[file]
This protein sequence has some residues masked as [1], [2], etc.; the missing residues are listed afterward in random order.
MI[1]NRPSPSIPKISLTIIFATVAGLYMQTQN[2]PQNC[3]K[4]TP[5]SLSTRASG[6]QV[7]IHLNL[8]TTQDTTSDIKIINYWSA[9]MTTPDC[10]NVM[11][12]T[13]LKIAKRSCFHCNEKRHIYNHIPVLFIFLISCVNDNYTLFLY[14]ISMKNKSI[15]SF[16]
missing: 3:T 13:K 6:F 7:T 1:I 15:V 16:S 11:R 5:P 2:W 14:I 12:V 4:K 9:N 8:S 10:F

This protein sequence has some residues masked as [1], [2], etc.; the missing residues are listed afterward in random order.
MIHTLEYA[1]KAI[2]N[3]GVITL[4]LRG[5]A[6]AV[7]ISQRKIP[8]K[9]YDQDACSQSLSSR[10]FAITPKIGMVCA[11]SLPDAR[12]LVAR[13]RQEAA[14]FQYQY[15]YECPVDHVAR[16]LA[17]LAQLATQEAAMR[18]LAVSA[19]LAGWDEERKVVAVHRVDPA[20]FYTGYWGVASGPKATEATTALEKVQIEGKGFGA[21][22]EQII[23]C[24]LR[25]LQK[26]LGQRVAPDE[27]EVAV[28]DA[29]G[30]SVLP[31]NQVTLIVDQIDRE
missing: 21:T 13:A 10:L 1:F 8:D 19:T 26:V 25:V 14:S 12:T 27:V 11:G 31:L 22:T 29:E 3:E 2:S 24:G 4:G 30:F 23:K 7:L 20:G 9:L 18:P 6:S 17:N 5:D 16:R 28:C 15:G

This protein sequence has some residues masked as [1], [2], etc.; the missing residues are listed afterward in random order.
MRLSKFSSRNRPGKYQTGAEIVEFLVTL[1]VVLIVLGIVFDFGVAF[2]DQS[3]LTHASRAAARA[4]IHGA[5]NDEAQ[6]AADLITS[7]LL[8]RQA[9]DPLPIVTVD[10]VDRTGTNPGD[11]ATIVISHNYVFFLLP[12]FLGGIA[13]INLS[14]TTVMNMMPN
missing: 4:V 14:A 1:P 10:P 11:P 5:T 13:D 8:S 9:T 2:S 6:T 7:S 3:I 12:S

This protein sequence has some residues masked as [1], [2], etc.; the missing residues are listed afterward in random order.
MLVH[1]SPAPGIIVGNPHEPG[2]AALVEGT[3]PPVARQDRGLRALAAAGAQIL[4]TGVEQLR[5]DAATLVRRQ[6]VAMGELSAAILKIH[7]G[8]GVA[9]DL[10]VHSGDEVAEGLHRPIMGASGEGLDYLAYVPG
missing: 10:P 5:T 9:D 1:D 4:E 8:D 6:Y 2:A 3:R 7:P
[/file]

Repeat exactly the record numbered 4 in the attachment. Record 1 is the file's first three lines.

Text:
This protein sequence has some residues masked as [1], [2], etc.; the missing residues are listed afterward in random order.
MLVH[1]SPAPGIIVGNPHEPG[2]AALVEGT[3]PPVARQDRGLRALAAAGAQIL[4]TGVEQLR[5]DAATLVRRQ[6]VAMGELSAAILKIH[7]G[8]GVA[9]DL[10]VHSGDEVAEGLHRPIMGASGEGLDYLAYVPG
missing: 10:P 5:T 9:D 1:D 4:E 8:D 6:Y 2:A 3:R 7:P